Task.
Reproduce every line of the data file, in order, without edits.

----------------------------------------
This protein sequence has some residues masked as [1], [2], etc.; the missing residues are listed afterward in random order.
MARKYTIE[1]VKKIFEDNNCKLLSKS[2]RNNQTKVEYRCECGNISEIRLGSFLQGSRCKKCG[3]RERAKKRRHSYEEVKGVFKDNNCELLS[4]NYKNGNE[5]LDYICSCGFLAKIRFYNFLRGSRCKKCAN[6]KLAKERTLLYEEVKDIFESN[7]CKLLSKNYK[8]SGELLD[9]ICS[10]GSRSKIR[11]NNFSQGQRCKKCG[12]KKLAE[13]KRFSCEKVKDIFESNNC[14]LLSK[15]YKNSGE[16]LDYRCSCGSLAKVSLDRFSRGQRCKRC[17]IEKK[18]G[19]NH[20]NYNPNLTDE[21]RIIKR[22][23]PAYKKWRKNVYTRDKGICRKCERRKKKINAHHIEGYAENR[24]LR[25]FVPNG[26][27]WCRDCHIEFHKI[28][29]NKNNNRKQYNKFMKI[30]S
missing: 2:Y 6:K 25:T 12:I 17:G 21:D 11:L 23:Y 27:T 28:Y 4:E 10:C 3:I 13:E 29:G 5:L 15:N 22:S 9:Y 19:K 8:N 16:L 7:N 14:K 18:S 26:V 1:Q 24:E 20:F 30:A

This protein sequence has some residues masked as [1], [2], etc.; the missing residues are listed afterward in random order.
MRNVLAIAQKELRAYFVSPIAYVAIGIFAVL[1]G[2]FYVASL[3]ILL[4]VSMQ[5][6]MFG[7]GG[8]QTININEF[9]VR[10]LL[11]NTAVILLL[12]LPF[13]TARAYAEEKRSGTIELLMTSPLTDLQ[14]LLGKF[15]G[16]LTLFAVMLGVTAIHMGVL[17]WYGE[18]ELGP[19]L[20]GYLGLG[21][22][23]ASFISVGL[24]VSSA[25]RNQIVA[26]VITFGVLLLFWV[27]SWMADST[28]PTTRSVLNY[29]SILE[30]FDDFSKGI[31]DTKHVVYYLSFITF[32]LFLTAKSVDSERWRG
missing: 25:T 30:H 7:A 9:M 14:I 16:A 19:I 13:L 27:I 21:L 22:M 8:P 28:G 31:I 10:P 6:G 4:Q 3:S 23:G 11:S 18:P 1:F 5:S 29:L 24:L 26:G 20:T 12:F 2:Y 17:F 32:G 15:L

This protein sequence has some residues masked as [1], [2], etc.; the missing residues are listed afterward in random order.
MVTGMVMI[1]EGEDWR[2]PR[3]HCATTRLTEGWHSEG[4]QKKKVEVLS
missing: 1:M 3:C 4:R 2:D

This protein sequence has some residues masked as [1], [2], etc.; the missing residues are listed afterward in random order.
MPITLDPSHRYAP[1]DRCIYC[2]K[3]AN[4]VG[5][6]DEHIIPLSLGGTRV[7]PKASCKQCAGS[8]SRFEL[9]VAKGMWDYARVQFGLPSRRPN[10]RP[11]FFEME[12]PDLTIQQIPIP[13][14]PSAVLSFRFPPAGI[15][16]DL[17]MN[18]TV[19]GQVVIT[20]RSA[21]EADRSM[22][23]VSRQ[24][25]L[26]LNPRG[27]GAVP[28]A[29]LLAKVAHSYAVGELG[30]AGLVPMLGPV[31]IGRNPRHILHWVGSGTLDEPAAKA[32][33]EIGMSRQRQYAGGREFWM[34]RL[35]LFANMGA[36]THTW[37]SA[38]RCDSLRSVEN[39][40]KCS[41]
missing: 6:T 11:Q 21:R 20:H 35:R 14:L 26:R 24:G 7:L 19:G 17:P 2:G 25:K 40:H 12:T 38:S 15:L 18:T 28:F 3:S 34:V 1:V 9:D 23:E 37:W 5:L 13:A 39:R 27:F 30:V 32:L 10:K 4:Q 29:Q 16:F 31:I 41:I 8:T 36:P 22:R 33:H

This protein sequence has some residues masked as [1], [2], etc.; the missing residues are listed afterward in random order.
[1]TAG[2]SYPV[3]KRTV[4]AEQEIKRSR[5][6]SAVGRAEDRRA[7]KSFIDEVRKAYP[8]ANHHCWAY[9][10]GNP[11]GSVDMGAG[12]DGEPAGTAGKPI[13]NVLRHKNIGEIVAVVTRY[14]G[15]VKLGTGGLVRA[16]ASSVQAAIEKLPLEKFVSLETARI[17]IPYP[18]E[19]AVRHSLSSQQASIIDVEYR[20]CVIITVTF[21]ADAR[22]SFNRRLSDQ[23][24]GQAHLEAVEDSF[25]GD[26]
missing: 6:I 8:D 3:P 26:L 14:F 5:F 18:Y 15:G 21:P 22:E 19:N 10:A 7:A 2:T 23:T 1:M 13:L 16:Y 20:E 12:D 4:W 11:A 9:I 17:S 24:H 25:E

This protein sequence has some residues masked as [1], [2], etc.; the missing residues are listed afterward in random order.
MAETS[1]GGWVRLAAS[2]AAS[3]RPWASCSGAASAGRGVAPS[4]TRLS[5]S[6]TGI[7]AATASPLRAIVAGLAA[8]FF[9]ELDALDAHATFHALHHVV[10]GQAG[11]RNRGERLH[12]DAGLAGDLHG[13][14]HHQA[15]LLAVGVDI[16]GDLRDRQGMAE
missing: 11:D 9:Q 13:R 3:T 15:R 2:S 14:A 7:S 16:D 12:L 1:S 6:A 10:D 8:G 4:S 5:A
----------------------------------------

This protein sequence has some residues masked as [1], [2], etc.; the missing residues are listed afterward in random order.
MARKYTIE[1]VKKIFEDNNCKLLSKS[2]RNNQTKVEYRCECGNISEIRLGSFLQGSRCKKCG[3]RERAKKRRHSYEEVKGVFKDNNCELLS[4]NYKNGNE[5]LDYICSCGFLAKIRFYNFLRGSRCKKCAN[6]KLAKERTLLYEEVKDIFESN[7]CKLLSKNYK[8]SGELLD[9]ICS[10]GSRSKIR[11]NNFSQGQRCKKCG[12]KKLAE[13]KRFSCEKVKDIFESNNC[14]LLSK[15]YKNSGE[16]LDYRCSCGSLAKVSLDRFSRGQRCKRC[17]IEKK[18]G[19]NH[20]NYNPNLTDE[21]RIIKR[22][23]PAYKKWRKNVYTRDKGICRKCERRKKKINAHHIEGYAENR[24]LR[25]FVPNG[26][27]WCRDCHIEFHKI[28][29]NKNNNRKQYNKFMKI[30]S
missing: 2:Y 6:K 25:T 12:I 17:G 21:D 11:L 23:Y 27:T 28:Y 4:E 10:C 3:I 13:E 29:G 5:L 15:N 22:S 9:Y 19:K 8:N 16:L 7:N 14:K 18:S 26:V 1:Q 24:E 20:F 30:A

This protein sequence has some residues masked as [1], [2], etc.; the missing residues are listed afterward in random order.
MRNVLAIAQKELRAYFVSPIAYVAIGIFAVL[1]G[2]FYVASL[3]ILL[4]VSMQ[5][6]MFG[7]GG[8]QTININEF[9]VR[10]LL[11]NTAVILLL[12]LPF[13]TARAYAEEKRSGTIELLMTSPLTDLQ[14]LLGKF[15]G[16]LTLFAVMLGVTAIHMGVL[17]WYGE[18]ELGP[19]L[20]GYLGLG[21][22][23]ASFISVGL[24]VSSA[25]RNQIVA[26]VITFGVLLLFWV[27]SWMADST[28]PTTRSVLNY[29]SILE[30]FDDFSKGI[31]DTKHVVYYLSFITF[32]LFLTAKSVDSERWRG
missing: 25:T 30:H 7:A 9:M 14:I 16:A 19:I 13:L 27:I 21:L 22:M 8:P 28:G 31:I 10:P 6:G 4:Q 3:S 23:G 11:S 18:P 1:F 5:S 29:L 24:L 26:G 20:T 12:F 2:Y 17:F 32:G 15:L

This protein sequence has some residues masked as [1], [2], etc.; the missing residues are listed afterward in random order.
MVTGMVMI[1]EGEDWR[2]PR[3]HCATTRLTEGWHSEG[4]QKKKVEVLS
missing: 1:M 3:C 4:R 2:D

This protein sequence has some residues masked as [1], [2], etc.; the missing residues are listed afterward in random order.
MPITLDPSHRYAP[1]DRCIYC[2]K[3]AN[4]VG[5][6]DEHIIPLSLGGTRV[7]PKASCKQCAGS[8]SRFEL[9]VAKGMWDYARVQFGLPSRRPN[10]RP[11]FFEME[12]PDLTIQQIPIP[13][14]PSAVLSFRFPPAGI[15][16]DL[17]MN[18]TV[19]GQVVIT[20]RSA[21]EADRSM[22][23]VSRQ[24][25]L[26]LNPRG[27]GAVP[28]A[29]LLAKVAHSYAVGELG[30]AGLVPMLGPV[31]IGRNPRHILHWVGSGTLDEPAAKA[32][33]EIGMSRQRQYAGGREFWM[34]RL[35]LFANMGA[36]THTW[37]SA[38]RCDSLRSVEN[39][40]KCS[41]
missing: 6:T 11:Q 21:R 20:H 35:R 14:L 26:R 24:G 7:L 19:G 17:P 2:G 25:K 40:H 12:T 38:S 15:L 18:T 28:F 3:S 34:V 1:V 9:D 23:E 37:W 5:L 13:A 39:R 27:F 30:V 32:L 10:K 4:Q 29:Q 16:F 31:I 41:I 8:T 36:P 22:R 33:H

This protein sequence has some residues masked as [1], [2], etc.; the missing residues are listed afterward in random order.
[1]TAG[2]SYPV[3]KRTV[4]AEQEIKRSR[5][6]SAVGRAEDRRA[7]KSFIDEVRKAYP[8]ANHHCWAY[9][10]GNP[11]GSVDMGAG[12]DGEPAGTAGKPI[13]NVLRHKNIGEIVAVVTRY[14]G[15]VKLGTGGLVRA[16]ASSVQAAIEKLPLEKFVSLETARI[17]IPYP[18]E[19]AVRHSLSSQQASIIDVEYR[20]CVIITVTF[21]ADAR[22]SFNRRLSDQ[23][24]GQAHLEAVEDSF[25]GD[26]
missing: 6:I 8:D 3:P 26:L 14:F 5:F 18:Y 15:G 21:P 22:E 19:N 10:A 7:A 2:T 23:T 1:M 13:L 16:Y 20:E 12:D 4:W 11:A 9:I 17:S 24:H 25:E

This protein sequence has some residues masked as [1], [2], etc.; the missing residues are listed afterward in random order.
MAETS[1]GGWVRLAAS[2]AAS[3]RPWASCSGAASAGRGVAPS[4]TRLS[5]S[6]TGI[7]AATASPLRAIVAGLAA[8]FF[9]ELDALDAHATFHALHHVV[10]GQAG[11]RNRGERLH[12]DAGLAGDLHG[13][14]HHQA[15]LLAVGVDI[16]GDLRDRQGMAE
missing: 11:D 9:Q 13:R 3:T 15:R 2:S 14:A 7:S 16:D 12:L 1:S 6:A 10:D 8:G 4:S 5:A